Welcome to the 21st century, Lincoln!


[Jan Youngquist]

Farmers Bank in Mount Pulaski will grow

[MARCH 1, 2001]  Both Farmers Bank and Citizens National Bank are excited about a recent transaction. Mount Pulaskiís Farmers Bank committed to buy the liabilities and assets of the Citizens National Bank branch in Mount Pulaski. The sale will be finalized after regulatory approval, which should take 90 days. At that time, Farmers Bank will acquire approximately $6 billion in deposits.

Richard Volle, vice president of Mount Pulaskiís Farmers Bank branch, and Timothy C. Flemming, president and CEO of Citizens National Bank in Macomb, announced that both banks will work to "provide a smooth transition for the customers of the branch." According to Volle, "The additional deposits and assets would allow Farmers to more effectively compete in the Logan County market area." Flemming believes the sale "would allow Citizens to better emphasize its presence in its McDonough, Macoupin and Henry County markets."

Davis presents Lincoln landmark ideas

[FEB. 22, 2001]  Pastor S.M. Davis, a local resident, presented slides last night to the Looking For Lincoln meeting under the administration of Main Street Lincoln. The town of Lincoln was named in honor of Abraham Lincoln before he became president, but Davis mentioned that it seems apparent that most people in the United States are not aware that the city was named in honor of Abraham. The slides presented interesting ways in which the city could advance the Looking for Lincoln program in our town.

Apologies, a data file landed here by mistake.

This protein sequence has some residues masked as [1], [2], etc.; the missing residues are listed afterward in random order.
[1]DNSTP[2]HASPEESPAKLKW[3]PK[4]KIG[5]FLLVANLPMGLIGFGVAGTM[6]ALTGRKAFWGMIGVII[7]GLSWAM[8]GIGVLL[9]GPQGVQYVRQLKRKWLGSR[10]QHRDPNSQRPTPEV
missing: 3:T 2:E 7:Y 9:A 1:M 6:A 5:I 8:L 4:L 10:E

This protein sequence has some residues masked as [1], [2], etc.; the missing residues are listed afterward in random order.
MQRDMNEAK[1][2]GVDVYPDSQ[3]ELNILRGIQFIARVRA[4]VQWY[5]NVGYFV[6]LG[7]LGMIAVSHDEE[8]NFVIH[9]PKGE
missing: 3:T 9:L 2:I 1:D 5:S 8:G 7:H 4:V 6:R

Davis suggested that a large landmark is a positive way to attract tourists and inform them of the Lincoln heritage. He suggested that a huge statue of Mr. Lincoln could be built, like that of Lincoln christening the city with the juice of a watermelon, as shown in the painting by Lloyd Ostendorf.

Davis named monuments which attract a large number of visitors every year, such as the Statue of Liberty, the St. Louis Arch, the presidential carvings at Mount Rushmore and many more. He suggested that Lincoln could have a visitor's center, souvenir shops and a watermelon playground to entertain children. Also an art gallery might be included, showing the character and qualities of Mr. Lincoln, such as truthfulness, fairness and charity, and perhaps there would be a fireworks display on the Fourth of July.


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The Looking for Lincoln committee members seemed interested in Davis' plan. The committee feels there is enough merit to the plan to pursue the idea. A motion was made by the committee to go on to the next step.